Several key elements of GAPs are to ensure that workers follow proper health and hygiene practices as well as add cleaning and sanitation practices throughout the entire process from start to finish.

Peter: Ornamental crop growers who maintain clean growing operations already understand the value of good agricultural practices. It’s interesting how your description of GAPs aligns perfectly with Worker Protection Standards where worker health and hygiene are also the concern. Different objectives achieved by the same practices.

On a list of sayings that I’ve built over my career is do what’s best for the plant. It has guided me as a commercial grower to not cut corners and make decisions that favor what’s best for the crop. It also serves me as a researcher in that well controlled experiments generate more reliable data than sloppily executed studies.

I like your explanation of an ornamental crop grower needing to focus on plant pathogens while an edible crop grower must do that and also address the human pathogen layer. Your comment reinforces the ounce-of-prevention-pound-of-cure approach used in managing plant pests. What extra precautions will growers need to take to address the human pathogen category?

Beth: It’s helpful for any grower to have a good understanding of basic GAPs used in the production of fruits, vegetables, herbs and other edibles. Many GAPs are geared toward outdoor production and in soil, but the principles also apply to greenhouse-grown crops. Controlled environments allow us to eliminate some of the risks we might encounter if growing outdoors, but it does not eliminate them all.

Cornell University houses the Produce Safety Alliance, a cooperative effort between Cornell, USDA and FDA to provide federally mandated education and resources according to the Food Safety Modernization Act, also known as FSMA. FSMA was passed several years ago and requires growers of “covered produce items” — generally items that are consumed raw — to participate in seven hours of produce safety education. The training resources, dates, and lots of other useful pieces of information can be found at producesafetyalliance.cornell.edu.

Each state’s Cooperative Extension Service, Department of Agriculture and other entities work together to deliver the trainings to growers. In Ohio, for example, Extension offers GAPs workshops while the Department of Agriculture coordinates state-wide FSMA trainings with educators co-teaching workshops.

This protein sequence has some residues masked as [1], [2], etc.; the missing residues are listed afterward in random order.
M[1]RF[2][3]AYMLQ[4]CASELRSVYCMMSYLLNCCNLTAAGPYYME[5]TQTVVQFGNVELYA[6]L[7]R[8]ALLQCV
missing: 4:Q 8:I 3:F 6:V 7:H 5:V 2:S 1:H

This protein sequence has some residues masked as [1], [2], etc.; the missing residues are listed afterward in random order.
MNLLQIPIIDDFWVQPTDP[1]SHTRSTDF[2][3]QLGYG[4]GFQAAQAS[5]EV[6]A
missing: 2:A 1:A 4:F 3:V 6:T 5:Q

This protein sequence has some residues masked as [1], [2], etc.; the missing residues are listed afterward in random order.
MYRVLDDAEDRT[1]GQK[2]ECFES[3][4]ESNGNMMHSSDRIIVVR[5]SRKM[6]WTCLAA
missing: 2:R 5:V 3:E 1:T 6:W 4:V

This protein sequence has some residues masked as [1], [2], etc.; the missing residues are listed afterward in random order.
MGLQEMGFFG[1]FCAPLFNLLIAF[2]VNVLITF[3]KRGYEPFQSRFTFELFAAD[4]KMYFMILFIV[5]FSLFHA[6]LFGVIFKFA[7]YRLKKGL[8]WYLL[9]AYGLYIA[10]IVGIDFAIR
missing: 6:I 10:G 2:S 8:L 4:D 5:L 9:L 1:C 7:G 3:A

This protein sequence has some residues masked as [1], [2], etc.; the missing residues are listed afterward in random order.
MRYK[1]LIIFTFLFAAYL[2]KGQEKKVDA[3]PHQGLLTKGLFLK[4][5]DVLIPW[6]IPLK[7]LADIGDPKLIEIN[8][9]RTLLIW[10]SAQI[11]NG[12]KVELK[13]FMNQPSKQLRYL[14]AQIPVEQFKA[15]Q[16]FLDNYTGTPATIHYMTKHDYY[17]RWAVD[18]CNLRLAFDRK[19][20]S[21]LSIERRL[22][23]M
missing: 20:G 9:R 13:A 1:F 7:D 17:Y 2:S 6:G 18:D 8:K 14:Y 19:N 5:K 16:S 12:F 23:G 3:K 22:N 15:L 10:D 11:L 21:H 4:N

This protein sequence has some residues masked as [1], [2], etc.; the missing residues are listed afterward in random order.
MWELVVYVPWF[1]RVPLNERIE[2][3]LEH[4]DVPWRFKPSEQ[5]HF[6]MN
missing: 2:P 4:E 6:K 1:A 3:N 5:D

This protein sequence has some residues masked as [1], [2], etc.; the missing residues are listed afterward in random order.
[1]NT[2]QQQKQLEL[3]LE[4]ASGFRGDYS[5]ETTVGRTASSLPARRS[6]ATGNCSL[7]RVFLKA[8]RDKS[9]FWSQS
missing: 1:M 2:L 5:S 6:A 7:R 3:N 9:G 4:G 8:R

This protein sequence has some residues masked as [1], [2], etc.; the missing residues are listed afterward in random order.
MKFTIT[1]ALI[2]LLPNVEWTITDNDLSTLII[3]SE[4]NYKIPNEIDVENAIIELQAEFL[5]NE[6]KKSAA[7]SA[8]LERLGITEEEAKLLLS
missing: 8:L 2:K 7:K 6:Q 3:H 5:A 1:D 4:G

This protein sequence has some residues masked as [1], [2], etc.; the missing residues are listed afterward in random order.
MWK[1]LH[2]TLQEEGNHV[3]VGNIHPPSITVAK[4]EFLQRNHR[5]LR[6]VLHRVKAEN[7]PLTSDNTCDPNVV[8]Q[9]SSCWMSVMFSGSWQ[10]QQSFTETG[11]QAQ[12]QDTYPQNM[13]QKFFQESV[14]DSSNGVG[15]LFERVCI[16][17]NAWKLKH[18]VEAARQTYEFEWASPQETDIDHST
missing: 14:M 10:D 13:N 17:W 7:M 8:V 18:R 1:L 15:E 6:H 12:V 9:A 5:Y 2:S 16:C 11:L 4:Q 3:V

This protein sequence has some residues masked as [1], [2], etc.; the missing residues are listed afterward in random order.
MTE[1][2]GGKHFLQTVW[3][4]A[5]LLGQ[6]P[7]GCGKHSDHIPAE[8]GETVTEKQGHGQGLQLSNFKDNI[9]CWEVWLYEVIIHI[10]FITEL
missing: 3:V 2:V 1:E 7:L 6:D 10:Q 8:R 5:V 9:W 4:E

Peter: Good to know, Beth. Growers of ornamental crops will acquire their GAP education via the same traditional entities that deliver crop production education. I’ve heard you talk about types of certification growers can earn. Are there different levels or grades of food safety or is it an all or nothing qualification?

Beth: Food safety certification is generally market driven. Growers pursue the certification process if and when their buyer(s) require it. Generally speaking, wholesale buyers tend to require certification, whereas farmers markets may not. In some instances, completion of a GAPs training may suffice the buyer’s requirements for food
safety training.

There are varying levels of food safety certification as well as organizations and certifying bodies that provide services to growers. Many growers look to the USDA GAPs certification process, and the newer Group GAPs program that allows more than one grower to combine efforts and reduce costs in the certification process. More info on these can be found here: www.ams.usda.gov/services/auditing/gap-ghp.

Peter: Let’s finish with pros and cons of greenhouse and indoor controlled environment edible crop production compared to traditional outdoor field production from the food safety angle. Tell us more from your perspective as a food safety expert.

Beth: Greenhouse production vs. outdoor production — Greenhouse growers are generally not dealing with native soils or the application of manure amendments. They also experience a reduced number of animal intrusion events, though they can still happen. Coverings also minimize overhead splashing of water on soil surface which can spread pathogens on produce surfaces (Figure 1). Higher quality water is often required in hydroponic systems which eliminates the use of surface water sources that are open to the environment and can harbor pathogens.

What is the same — both greenhouse and outdoor production must focus on personal hygiene practices among employees and workers. Employees are the first line of defense in recognizing potential food safety hazards and reporting them to the proper individuals. Educating employees on GAPs is key to providing a safe product.

Peter: Concluding, food safety responsibilities are, in a sense, a different ball game for growers of ornamental crops looking to diversify into edible crops. However, learning good agricultural practices will take place via the same traditional university extension programs and departments of agriculture they have received training from in the past.



Peter Konjoian and Beth Scheckelhoff

Peter Konjoian is president of Konjoian’s Horticulture Education Services Inc. His career spans four decades as a commercial grower, researcher and consultant. Beth Scheckelhoff is Extension educator at Ohio State University. Konjoian can be reached at [email protected]